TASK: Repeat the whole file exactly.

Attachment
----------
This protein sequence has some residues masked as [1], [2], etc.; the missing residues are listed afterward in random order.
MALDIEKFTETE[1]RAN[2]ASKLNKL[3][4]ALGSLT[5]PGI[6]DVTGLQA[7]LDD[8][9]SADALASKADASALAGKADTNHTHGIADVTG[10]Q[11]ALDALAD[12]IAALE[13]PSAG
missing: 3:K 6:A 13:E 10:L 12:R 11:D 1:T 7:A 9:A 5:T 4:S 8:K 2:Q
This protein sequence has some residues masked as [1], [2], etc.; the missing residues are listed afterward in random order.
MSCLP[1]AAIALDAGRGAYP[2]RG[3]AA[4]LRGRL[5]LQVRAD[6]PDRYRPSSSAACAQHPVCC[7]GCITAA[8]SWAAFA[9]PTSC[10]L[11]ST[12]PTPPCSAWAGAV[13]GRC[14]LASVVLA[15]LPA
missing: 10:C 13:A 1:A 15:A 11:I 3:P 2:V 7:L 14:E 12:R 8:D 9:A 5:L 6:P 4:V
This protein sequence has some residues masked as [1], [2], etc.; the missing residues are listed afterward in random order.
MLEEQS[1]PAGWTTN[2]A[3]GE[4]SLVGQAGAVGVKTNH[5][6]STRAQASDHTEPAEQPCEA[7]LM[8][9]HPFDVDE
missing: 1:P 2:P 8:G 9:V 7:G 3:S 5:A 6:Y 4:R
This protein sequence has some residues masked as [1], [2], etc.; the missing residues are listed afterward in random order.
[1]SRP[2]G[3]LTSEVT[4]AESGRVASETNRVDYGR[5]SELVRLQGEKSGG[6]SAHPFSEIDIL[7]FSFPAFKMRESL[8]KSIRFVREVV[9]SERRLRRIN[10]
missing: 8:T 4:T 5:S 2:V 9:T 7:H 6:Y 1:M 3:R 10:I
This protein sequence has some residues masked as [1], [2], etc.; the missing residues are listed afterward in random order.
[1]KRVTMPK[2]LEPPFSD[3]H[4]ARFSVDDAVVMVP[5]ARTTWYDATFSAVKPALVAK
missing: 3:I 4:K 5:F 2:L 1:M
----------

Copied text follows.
This protein sequence has some residues masked as [1], [2], etc.; the missing residues are listed afterward in random order.
MALDIEKFTETE[1]RAN[2]ASKLNKL[3][4]ALGSLT[5]PGI[6]DVTGLQA[7]LDD[8][9]SADALASKADASALAGKADTNHTHGIADVTG[10]Q[11]ALDALAD[12]IAALE[13]PSAG
missing: 3:K 6:A 13:E 10:L 12:R 11:D 1:T 7:A 9:A 5:T 4:S 8:K 2:Q
This protein sequence has some residues masked as [1], [2], etc.; the missing residues are listed afterward in random order.
MSCLP[1]AAIALDAGRGAYP[2]RG[3]AA[4]LRGRL[5]LQVRAD[6]PDRYRPSSSAACAQHPVCC[7]GCITAA[8]SWAAFA[9]PTSC[10]L[11]ST[12]PTPPCSAWAGAV[13]GRC[14]LASVVLA[15]LPA
missing: 10:C 13:A 1:A 15:A 11:I 3:P 2:V 7:L 14:E 12:R 8:D 9:A 5:L 6:P 4:V
This protein sequence has some residues masked as [1], [2], etc.; the missing residues are listed afterward in random order.
MLEEQS[1]PAGWTTN[2]A[3]GE[4]SLVGQAGAVGVKTNH[5][6]STRAQASDHTEPAEQPCEA[7]LM[8][9]HPFDVDE
missing: 1:P 2:P 8:G 9:V 7:G 3:S 5:A 6:Y 4:R
This protein sequence has some residues masked as [1], [2], etc.; the missing residues are listed afterward in random order.
[1]SRP[2]G[3]LTSEVT[4]AESGRVASETNRVDYGR[5]SELVRLQGEKSGG[6]SAHPFSEIDIL[7]FSFPAFKMRESL[8]KSIRFVREVV[9]SERRLRRIN[10]
missing: 8:T 4:T 5:S 2:V 9:T 7:H 6:Y 1:M 3:R 10:I
This protein sequence has some residues masked as [1], [2], etc.; the missing residues are listed afterward in random order.
[1]KRVTMPK[2]LEPPFSD[3]H[4]ARFSVDDAVVMVP[5]ARTTWYDATFSAVKPALVAK
missing: 3:I 4:K 5:F 2:L 1:M